Rainbow-coloured blankets splayed on the walls signal that Ponchos Mexican Restaurant is a great place for a feast to become a fiesta. Arrive on the weekends, and a guitar-wielding entertainer plays festive music to boost the celebratory atmosphere. Since 1988, Kaeta Vasquez and her crew in the kitchen have crafted traditional Mexican dishes, such as paella for one or two, a steak-and-enchilada plate, flautas crisp from the fryer, and fajita platters sizzling with peppers and onions. To keep the party alive, diners can order Ponchos Coffee spiked with Kahlúa and Grand Marnier, which Kaeta herself escorts to each table and lights on fire.
Primo's Mexican Grill—one of Vancouver’s oldest Mexican restaurants—bustles with chefs whipping up hearty platefuls of authentic Mexican fare forged from family recipes. Patrons dine surrounded by rust-red walls dappled with 50 years worth of old photos snapped since the restaurant’s founding in 1959 by former B.C. Lion Primo Villanueva. Under the helm of Joel and Jensen, the third generation of Villanuevas to preside over the lively kitchen, culinary wizards architect zing-infused eats using mouthwatering ingredients including fresh mango, San Francisco Bay shrimp, and fresh pico de gallo salsa. The lunch and dinner menus brim with traditional dishes including fajitas and quesadillas alongside modern tapas dishes that encourage patrons to exercise their kindergarten-taught sharing skills or squirrel-taught hoarding skills. To further bolster the restaurant’s casual south-of-the-border atmosphere, eaters break bread in a dining room replete with decor including a leaping faux swordfish and a painted bison skull. A fleet of high-definition TVs perch above the bar, transmitting sports games for the grateful eyes of attentive customers.
Within a former Fraser River shake-and-shingle mill relocated to Granville Island, Cats Socialhouse’s team of expert chefs works tirelessly to forge inventive takes on traditional dishes for brunch, lunch, and dinner. Culinary gurus prove their dedication to the fusion of comfort fare with the flavours of Vancouver’s diverse influences as they whip up noshes featuring ingredients such as house-made guacamole, almond rice, fresh basil, and coconut milk. Affable servers deliver freshly minted eats, such as shrimp and chicken pad thai and juicy hickory burgers, late into the evening in order to accommodate customers’ varied schedules and hunger cravings after midnight Jazzercise classes. When outside temperatures take a turn for the balmy, a spacious seasonal patio enables alfresco dining accompanied by cool sea breezes and the stares of pizza-craving clouds.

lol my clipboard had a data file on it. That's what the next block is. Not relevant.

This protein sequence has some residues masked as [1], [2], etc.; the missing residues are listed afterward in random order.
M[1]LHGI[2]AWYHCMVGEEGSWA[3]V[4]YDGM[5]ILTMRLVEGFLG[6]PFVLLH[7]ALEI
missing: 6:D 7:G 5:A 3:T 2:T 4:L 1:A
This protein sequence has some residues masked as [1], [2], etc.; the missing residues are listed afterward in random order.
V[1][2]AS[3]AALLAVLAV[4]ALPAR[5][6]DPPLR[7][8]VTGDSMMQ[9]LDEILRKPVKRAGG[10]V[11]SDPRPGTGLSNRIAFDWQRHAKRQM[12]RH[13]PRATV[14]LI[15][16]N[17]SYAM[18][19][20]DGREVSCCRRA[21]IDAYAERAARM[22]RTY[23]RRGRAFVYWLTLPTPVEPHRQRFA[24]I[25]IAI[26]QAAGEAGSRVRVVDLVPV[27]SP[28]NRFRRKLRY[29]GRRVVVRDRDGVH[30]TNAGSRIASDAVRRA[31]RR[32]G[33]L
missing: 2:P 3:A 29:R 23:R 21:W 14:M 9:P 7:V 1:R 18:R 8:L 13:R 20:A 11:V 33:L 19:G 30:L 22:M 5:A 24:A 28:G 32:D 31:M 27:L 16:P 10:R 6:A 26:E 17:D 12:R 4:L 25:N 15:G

Chronic Tacos, whose tacos and burritos were voted some of the best in Vancouver in 2011 by readers of Georgia Straight, culls its recipes from the salsa-splattered pages of a family recipe book filled with three generations of Mexican delicacies. Chefs marinate and grill juicy morsels of steak, chicken, and pork several times a day, then tenderly tuck them into preservative-free corn and flour tortillas. To add extra zest, dollops of house-made salsa and sour cream perch atop tacos and, in the event of an emergency, rain from sprinkler systems.
Bandidas Taqueria brings fresh, handmade Mexican fare to Vancouver, with a menu of authentic cuisine that earned the restaurant Golden Plate honours in 2010 from online readers of the Georgia Straight as one of Vancouver’s best Mexican restaurants and the best new East Side restaurant in the city. Vancouver’s vegetarians and vegans in particular will find much to celebrate on Bandidas Taqueria’s menu, because all dishes are meat-free and many can be modified to vegan with a simple hardware hack. Kick things off with a large order of chips and salsa ($6), the spicy tortilla soup ($7.50) containing roasted tomatoes in a rich vegetable stock, or a breakfast burrito ($7) enveloping scrambled free-range eggs and Bandidas’ freshly made salsa. Bandidas’ tacos and burritos, available with rice & beans ($2 extra) or a side salad ($3), use handmade corn tortillas and whole-wheat tortillas, respectively, to house fresh ingredients such as the pinto beans and jack cheese of the Laura May ($9 for five tacos, $6 for burrito) or the spicy breaded walnuts and pinto beans of the Camillo ($10.50 for five tacos, $8 for burrito). Brigades of brunchers can opt for Bandidas Taqueria’s daily brunch, featuring items such as huevas rancheras ($10.50) with free-range eggs atop handmade corn tortillas, and the Hicks Benny ($11), with free-range eggs, fresh guacamole, and your choice of salsa atop cornbread muffin tops. All Benedicts, or Bennys, can also be made vegan, with butternut squash and organic tofu replacing eggs. Wash down your brunch with beer or wine, all from breweries and vineyards in British Columbia.